Where's David’s Sling and Why Wasn't It Used to Intercept Iran's Missiles? (excerpt)
(Source: Jerusalem Post; published Jan 23, 2019)
By Anna Ahronheim
At around 2:30 p.m. on Tuesday, Israelis enjoying the slopes of the Mount Hermon ski resort heard a loud bang and saw smoke trails in the skies above them. The Iron Dome missile defense system had intercepted a long-range missile fired by Iranian forces in Syria.

The missile was an Iranian-made surface-to-surface model with a range of some 200 km. with a payload of hundreds of kilograms of explosives that was fired from the outskirts of Damascus. The launch of this type of missile doesn’t happen at a moment’s notice. It took months of preparation and the approval of the highest officials in Tehran.

Israeli intelligence must have identified the chatter. They knew it was coming.

According to Syrian reports, an hour earlier Israeli jets carried out a rare daytime strike on Iranian targets in Syria. No special instructions had been given to the thousands of civilians enjoying the day and no warning siren was sounded.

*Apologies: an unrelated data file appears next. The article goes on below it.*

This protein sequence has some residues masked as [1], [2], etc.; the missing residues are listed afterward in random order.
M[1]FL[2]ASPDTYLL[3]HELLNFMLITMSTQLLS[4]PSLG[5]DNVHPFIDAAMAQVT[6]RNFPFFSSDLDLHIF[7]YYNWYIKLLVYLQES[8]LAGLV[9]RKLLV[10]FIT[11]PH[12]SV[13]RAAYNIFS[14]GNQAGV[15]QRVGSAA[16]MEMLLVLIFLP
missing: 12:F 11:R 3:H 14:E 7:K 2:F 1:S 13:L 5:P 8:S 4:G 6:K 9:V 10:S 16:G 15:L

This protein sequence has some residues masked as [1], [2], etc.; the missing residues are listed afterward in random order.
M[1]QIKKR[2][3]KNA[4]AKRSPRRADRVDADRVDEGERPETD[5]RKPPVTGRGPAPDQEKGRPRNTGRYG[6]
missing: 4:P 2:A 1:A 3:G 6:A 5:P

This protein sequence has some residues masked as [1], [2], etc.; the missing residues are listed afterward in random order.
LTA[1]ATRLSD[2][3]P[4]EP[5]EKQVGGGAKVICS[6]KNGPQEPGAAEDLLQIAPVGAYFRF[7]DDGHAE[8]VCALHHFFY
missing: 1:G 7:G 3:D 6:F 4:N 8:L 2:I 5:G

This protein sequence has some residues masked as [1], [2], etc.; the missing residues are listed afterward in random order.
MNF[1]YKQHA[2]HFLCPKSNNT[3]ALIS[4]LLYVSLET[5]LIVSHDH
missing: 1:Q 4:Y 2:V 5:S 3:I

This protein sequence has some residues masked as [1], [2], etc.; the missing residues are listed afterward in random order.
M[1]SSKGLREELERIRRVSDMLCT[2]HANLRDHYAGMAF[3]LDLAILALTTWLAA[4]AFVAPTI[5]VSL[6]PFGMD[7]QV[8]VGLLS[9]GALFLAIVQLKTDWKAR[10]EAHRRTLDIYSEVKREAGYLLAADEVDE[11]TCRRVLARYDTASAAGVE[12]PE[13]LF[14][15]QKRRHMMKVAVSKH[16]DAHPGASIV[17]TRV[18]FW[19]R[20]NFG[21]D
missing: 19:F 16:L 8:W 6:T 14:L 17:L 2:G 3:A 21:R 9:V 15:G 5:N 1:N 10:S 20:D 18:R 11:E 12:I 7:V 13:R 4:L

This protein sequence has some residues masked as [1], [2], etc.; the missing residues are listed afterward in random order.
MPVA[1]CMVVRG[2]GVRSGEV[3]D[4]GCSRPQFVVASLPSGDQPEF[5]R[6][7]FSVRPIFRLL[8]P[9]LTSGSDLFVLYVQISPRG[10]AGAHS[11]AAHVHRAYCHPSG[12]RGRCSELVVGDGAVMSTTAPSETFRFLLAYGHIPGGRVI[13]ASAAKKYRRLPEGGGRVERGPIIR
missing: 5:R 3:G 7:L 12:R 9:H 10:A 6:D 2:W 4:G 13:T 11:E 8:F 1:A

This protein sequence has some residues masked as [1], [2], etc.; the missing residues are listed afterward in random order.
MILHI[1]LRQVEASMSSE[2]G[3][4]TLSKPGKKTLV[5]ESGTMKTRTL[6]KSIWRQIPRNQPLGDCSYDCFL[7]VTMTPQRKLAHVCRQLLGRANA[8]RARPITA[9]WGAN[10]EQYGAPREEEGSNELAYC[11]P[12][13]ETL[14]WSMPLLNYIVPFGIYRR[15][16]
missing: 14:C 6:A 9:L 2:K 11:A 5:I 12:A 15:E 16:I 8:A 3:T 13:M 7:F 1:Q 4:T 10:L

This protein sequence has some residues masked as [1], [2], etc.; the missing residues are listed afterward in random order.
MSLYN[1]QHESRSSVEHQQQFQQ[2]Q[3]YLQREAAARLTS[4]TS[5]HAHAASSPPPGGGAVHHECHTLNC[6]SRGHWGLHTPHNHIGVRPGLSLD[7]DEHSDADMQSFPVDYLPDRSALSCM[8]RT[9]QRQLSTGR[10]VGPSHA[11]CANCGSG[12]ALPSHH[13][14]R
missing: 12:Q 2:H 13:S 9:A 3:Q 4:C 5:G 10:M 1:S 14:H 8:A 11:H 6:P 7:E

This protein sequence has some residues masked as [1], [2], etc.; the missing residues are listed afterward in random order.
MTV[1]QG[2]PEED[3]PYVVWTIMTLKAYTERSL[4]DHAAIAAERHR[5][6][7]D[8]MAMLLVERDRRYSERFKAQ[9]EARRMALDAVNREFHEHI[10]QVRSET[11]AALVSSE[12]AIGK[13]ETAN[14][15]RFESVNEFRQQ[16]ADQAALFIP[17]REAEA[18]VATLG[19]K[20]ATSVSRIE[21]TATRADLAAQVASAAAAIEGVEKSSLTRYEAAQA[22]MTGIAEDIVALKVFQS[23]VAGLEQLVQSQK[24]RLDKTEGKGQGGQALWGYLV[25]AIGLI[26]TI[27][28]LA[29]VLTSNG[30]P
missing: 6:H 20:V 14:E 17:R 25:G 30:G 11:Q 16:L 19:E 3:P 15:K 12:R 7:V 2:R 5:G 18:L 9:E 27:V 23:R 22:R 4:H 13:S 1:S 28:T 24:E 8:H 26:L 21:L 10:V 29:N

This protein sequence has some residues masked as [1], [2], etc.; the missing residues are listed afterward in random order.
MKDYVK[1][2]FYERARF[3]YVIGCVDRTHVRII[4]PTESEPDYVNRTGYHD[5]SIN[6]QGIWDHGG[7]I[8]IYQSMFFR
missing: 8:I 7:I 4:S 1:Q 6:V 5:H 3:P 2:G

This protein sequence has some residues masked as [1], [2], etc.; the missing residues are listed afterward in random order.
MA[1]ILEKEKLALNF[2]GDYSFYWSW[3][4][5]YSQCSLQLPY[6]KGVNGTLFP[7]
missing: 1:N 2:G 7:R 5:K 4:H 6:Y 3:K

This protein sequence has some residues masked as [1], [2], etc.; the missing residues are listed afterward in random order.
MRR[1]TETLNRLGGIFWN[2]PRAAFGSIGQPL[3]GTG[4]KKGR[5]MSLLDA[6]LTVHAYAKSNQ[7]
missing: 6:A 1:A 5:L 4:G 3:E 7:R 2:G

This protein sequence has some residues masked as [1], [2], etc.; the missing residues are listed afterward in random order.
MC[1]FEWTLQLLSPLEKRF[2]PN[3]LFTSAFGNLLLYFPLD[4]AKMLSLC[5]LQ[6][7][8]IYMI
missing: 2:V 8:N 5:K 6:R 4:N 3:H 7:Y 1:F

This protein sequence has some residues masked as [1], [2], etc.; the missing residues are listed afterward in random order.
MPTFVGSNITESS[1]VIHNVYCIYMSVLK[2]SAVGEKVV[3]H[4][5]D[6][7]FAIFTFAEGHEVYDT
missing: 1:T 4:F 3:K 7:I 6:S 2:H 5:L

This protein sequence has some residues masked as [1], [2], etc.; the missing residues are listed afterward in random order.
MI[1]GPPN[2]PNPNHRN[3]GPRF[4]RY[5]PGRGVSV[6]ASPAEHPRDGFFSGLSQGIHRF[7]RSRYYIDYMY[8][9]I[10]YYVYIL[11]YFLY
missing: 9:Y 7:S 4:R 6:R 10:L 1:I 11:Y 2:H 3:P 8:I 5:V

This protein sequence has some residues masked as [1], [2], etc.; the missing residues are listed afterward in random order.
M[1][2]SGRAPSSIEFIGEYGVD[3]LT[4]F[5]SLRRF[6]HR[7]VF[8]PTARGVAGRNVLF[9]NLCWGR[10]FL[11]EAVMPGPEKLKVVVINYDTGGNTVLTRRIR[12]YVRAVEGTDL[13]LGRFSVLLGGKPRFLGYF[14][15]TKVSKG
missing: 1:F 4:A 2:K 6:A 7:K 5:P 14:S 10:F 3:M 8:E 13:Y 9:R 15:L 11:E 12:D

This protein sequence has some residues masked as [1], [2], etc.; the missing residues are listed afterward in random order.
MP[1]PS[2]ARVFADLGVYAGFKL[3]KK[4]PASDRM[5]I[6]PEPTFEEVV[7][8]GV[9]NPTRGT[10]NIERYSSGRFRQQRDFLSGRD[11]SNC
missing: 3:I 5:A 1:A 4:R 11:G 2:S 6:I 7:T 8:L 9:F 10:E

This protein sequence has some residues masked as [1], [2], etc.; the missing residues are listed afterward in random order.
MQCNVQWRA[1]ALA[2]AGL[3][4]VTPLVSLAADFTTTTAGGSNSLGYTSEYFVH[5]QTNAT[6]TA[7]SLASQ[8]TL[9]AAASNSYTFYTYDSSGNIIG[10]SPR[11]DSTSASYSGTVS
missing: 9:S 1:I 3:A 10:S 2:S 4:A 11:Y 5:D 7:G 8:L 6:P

However, the IDF was prepared, operating the recently upgraded Iron Dome to cover Mount Hermon.

While the primary targets of the Iron Dome system are short-range rockets and other artillery rounds that have been successfully intercepted, like the Iranian surface-to-surface missile on Sunday, the job should be done by the David Sling missile defense system.

This system became operational two years ago, and was first used last year against two SS-21 Tochka tactical ballistic missiles launched from Syria.

But, they missed their mark and David’s Sling has not been used since then. (end of excerpt)


Click here for the full story, on the Jerusalem Post website.

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